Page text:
The Acquisition of Certain Assets, Pan Am Express, Inc. series consists of six volumes and a memorandum to volume one. They document the bankruptcy of Pan Am Express and the transfer of ownership of their assets to Trans World Airlines on December 4, 1991. The volumes contain copies of 166 documents that include notice of bankruptcy hearing, compliance letters to regulatory bodies, aircraft purchase agreements, bills of sale, titles, operating agreements, financing statements, invoices, contracts, leases, and assignment and assumption agreements. Each document has been classified under a heading. The headings have been listed for each volume, such as Consent of the Bankruptcy Court; Regulatory Compliance with the Department of Transportation; Regulatory Compliance with the Federal Aviation Administration; Hart-Scott-Rodino Antitrust Improvement Act Compliance; Transfer of all Assets; Transfer of all Aircraft Assets; Transfer of the Owned Dash 7's; Transfer of the Leased Dash 7's; Transfer of ATRs; Transfer of the Jetstreams; Personnel Issues; Consents and Certificates Delivered by TWE, TWA, PAE, and Pan Am continued; Liquor License Applications; Environmental Permits (Federal); Environmental Permits (State); Environmental Permits (Local); and Miscellaneous Documents.
The Office of the President - Colleen Sheridan, Administrative Assistant to the President, files series is an alphabetical subject file that Sheridan maintained on the company president's behalf. Sheridan was the administrative assistant to four presidents of Pan Am Express and Trans World Express between May 1988 and February 1996: John F. Leonard, William R. Lange, Jean-Marc Eloy, and Michael G. Robinson. She managed the company president's daily affairs and supported major executive staff functions. The person with whom the materials are associated is noted in the file title. The majority of the records belong to Robinson. There are chronological correspondence files for Lange, Eloy, and Robinson. Of particular interest are materials related to Pan Am Express' financial reorganization in 1991 and Trans World Express' attempts at corporate management and operations improvements in 1993 and 1994. The Bill Dominick, Accounting Department, files series contains performance reports, financial planning, payroll analysis, and financial restructuring. There is a user guide to the TWA mainframe computer. The series is arranged in chronological order and dates from 1986 to 1995.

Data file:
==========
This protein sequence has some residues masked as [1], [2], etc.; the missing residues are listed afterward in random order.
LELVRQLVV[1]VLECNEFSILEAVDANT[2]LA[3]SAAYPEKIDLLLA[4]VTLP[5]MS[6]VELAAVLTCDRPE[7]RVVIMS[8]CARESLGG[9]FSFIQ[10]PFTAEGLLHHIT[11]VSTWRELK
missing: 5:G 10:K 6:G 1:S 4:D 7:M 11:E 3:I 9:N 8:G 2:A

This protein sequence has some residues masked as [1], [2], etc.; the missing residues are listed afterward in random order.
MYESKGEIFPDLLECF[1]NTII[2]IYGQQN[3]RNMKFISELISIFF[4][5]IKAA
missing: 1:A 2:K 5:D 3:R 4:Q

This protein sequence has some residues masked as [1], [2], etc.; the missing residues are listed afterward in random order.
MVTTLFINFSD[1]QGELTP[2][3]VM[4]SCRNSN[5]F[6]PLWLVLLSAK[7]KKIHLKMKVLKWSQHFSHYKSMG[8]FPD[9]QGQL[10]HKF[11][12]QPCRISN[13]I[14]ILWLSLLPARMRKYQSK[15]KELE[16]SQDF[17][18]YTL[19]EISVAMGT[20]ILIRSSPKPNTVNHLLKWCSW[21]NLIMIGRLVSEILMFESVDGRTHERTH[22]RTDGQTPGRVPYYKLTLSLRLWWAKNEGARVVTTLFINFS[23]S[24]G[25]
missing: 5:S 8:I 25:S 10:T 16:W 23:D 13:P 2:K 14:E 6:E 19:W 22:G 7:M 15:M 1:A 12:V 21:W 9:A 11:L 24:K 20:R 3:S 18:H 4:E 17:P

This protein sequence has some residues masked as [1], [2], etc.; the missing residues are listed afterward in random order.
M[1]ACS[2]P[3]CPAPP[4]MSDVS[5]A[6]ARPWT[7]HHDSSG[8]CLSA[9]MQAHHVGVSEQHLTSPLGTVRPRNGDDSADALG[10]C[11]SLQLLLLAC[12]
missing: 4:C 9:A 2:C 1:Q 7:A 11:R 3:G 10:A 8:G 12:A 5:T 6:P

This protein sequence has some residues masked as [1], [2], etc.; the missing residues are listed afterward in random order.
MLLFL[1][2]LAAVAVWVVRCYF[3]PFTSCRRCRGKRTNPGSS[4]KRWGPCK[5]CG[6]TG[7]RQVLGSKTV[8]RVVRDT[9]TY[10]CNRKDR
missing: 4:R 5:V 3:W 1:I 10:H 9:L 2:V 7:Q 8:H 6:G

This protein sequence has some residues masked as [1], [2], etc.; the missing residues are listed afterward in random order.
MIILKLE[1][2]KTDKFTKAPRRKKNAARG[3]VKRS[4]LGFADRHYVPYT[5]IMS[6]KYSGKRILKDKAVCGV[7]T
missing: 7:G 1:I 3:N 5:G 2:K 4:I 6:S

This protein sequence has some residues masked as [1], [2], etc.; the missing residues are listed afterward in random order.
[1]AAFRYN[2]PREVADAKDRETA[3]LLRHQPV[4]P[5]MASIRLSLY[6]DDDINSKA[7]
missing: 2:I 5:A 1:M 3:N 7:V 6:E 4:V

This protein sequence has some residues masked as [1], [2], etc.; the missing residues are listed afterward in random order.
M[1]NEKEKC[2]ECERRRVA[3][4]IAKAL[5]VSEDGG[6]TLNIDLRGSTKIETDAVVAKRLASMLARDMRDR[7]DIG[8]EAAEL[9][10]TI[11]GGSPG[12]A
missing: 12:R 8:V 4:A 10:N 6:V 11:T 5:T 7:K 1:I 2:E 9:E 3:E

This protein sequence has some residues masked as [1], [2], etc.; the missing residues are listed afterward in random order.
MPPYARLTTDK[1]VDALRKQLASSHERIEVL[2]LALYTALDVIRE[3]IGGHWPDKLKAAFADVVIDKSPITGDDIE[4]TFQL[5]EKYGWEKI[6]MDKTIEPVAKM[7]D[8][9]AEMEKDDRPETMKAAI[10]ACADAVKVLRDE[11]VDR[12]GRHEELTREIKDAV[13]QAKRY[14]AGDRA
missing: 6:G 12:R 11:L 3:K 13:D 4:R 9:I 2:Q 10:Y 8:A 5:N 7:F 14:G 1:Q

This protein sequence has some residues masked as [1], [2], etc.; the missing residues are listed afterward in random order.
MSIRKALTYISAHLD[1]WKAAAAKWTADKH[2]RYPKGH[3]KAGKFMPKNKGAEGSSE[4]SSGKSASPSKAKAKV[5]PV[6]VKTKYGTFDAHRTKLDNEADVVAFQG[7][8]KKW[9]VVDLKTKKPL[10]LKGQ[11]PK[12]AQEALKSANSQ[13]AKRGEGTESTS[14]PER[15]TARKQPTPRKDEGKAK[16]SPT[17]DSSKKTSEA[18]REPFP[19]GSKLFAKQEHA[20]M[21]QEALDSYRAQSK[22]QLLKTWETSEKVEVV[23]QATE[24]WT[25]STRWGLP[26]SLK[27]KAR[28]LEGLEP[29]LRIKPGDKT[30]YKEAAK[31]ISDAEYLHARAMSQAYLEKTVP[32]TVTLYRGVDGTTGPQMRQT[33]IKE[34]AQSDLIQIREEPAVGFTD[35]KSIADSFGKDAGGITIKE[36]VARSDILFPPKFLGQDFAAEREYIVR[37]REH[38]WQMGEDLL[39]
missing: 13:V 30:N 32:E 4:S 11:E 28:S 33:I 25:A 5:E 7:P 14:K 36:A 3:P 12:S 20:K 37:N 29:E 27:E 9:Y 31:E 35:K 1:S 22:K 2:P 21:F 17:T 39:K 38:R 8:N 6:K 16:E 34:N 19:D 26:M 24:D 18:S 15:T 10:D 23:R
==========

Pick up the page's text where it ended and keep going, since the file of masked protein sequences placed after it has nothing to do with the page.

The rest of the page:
Some portions of the collection are subject to a 50-year time seal from the date of creation due to privacy reasons. Specific restrictions are noted at the subseries level and in individual file titles.
These records are located in remote storage. Please contact staff 48 hours in advance of research visit at firstname.lastname@example.org.
Negatives/slides (Box 31) are located in remote storage. Please contact staff 48 hours in advance of research visit at email@example.com.
Language of Materials
- Ransome Airlines (Organization)
- Pan Am Express (Organization)
- Trans World Express (Organization)
Finding Aid & Administrative Information
- Ransome Airlines/Pan Am Express/Trans World Express records
- Laurie Sather
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- Describing Archives: A Content Standard
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Part of the Manuscripts and Archives Repository